For many, war has quite an ugly face, yet there are those who seem to view war through rose petal spectacles, hear of its successes in lullabies and speak of its necessity with words dripping with honey. During the eighteenth century, a burgeoning art of literature took hold on the populace, it colored reality in such a manner that one would “fall in love” with it – Romanticism, a term loosely applied to literary and artistic movements of the late eighteenth and nineteenth centuries. According to the Merriam Webster Dictionary, Romanticism is:
A literary, artistic, and philosophical movement originating in the 18th century, characterized chiefly by a reaction against neoclassicism and an emphasis on the imagination and emotions, and marked especially in English literature by sensibility and the use of autobiographical material, an exaltation of the primitive and the common man, an appreciation of external nature, an interest in the remote, a predilection for melancholy, and the use in poetry of older verse forms.
During the time period that Ambrose Bierce and William Dean Howells lived, war was a part of life. Both the US Civil War and the Spanish –American War were realities they had to deal with and as realists they set out to highlight the truths of warfare. Their disillusionment with the romanticism’s approach about war in literature was expressed in their popular works, “Chickamauga” and “Editha”. Both authors use the “strong” points of romanticism against itself, the usage of symbolism, along with the role of gender are replete throughout the two short stories.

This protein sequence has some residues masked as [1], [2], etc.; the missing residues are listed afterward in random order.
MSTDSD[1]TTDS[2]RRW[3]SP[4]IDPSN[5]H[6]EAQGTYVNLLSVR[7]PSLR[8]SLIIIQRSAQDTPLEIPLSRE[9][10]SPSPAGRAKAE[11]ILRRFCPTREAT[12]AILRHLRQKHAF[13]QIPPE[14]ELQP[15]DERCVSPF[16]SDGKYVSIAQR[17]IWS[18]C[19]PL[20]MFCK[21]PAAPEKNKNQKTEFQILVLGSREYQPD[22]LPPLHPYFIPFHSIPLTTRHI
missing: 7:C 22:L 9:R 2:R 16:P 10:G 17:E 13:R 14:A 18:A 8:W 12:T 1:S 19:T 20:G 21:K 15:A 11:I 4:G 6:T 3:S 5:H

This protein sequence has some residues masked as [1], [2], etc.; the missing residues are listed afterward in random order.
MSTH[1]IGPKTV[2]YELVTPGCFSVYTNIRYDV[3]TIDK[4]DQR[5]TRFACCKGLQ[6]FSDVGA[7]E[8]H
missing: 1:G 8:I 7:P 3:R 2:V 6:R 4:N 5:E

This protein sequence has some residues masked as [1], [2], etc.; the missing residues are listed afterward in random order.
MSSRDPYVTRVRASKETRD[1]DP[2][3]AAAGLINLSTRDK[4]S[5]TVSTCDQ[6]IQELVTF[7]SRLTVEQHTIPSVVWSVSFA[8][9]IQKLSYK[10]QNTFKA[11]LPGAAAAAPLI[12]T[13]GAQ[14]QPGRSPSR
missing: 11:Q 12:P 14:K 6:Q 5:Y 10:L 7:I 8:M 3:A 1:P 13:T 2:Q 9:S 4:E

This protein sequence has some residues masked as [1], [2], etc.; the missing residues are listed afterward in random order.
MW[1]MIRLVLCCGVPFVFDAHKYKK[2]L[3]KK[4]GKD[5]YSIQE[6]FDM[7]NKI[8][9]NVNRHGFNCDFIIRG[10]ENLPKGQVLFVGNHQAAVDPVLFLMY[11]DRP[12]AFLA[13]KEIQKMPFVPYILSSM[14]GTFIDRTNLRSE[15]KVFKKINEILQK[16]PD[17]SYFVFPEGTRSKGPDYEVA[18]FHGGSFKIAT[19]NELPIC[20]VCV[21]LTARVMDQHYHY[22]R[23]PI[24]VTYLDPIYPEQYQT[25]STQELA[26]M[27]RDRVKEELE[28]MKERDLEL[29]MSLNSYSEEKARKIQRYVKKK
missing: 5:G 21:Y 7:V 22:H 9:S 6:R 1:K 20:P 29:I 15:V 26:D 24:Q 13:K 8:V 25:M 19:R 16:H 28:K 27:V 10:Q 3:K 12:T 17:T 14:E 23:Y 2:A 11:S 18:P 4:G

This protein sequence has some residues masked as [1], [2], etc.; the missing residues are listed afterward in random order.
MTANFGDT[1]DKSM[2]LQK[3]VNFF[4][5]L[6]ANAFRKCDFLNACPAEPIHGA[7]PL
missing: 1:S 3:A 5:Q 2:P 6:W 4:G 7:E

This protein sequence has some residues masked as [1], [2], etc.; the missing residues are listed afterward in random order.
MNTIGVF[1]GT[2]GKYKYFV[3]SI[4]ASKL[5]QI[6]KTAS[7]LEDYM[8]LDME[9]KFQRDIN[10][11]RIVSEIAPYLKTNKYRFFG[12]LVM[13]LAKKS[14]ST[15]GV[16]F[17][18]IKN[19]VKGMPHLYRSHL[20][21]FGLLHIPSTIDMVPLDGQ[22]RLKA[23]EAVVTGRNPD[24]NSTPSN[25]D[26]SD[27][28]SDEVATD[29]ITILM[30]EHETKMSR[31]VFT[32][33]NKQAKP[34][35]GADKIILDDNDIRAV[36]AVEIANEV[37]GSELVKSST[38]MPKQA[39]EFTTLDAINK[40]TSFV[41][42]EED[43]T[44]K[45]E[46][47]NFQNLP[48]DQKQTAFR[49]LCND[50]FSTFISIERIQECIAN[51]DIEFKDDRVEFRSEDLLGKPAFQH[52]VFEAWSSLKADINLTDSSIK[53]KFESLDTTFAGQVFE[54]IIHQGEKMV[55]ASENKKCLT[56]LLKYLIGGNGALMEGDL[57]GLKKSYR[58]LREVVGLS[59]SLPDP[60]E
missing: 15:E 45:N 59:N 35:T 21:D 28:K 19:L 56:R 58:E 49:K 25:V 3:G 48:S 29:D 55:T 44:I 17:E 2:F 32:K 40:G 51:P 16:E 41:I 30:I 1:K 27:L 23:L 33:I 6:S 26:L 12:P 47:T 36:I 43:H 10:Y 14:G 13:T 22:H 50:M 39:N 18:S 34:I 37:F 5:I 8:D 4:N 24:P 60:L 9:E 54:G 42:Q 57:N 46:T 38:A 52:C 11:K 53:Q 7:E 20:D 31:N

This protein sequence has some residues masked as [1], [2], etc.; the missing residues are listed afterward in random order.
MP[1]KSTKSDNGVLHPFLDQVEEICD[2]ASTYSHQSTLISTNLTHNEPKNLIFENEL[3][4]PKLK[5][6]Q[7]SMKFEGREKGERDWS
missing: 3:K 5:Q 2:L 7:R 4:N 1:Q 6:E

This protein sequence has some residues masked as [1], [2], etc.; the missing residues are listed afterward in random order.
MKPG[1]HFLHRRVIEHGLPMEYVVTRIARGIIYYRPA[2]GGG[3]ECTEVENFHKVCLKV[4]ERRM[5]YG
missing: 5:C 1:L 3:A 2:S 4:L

In his book The Ethics of Moral Resistance: Ambrose Bierce and General William B. Haze; author Peter J. Marrone, states “[…] Bierce’s primary intention in composing his tales and autobiographical accounts was to highlight the diametrically opposing perceptions that soldiers and civilians hold towards war” (400). In “Chickamauga,” Bierce goes all out to shatter the romantic and rudimentary notions about war by presenting its morbid realities: He tells of a little boy who goes off into the woods to play war and be its hero. However, he is eventually jolted into the reality and ugliness of warfare and to his misadventure, life will never be the same. Bierce accomplishes this with such grimacing success that one cannot help having a moment of silence for the boy in the story after reading the closing scene. Captured in this particular scene is the proverbial “collateral damage” of warfare:
For a moment he stood stupefied by the power of the revelation, then ran with stumbling
feet, making a half-circuit of the ruin. There, conspicuous in the light of the
conflagration, lay the dead body of a woman--the white face turned upward, the hands
thrown out and clutched full of grass, the clothing deranged, the long dark hair in tangles
and full of clotted blood. The greater part of the forehead was torn away, and from the
jagged hole the brain protruded, overflowing the temple, a...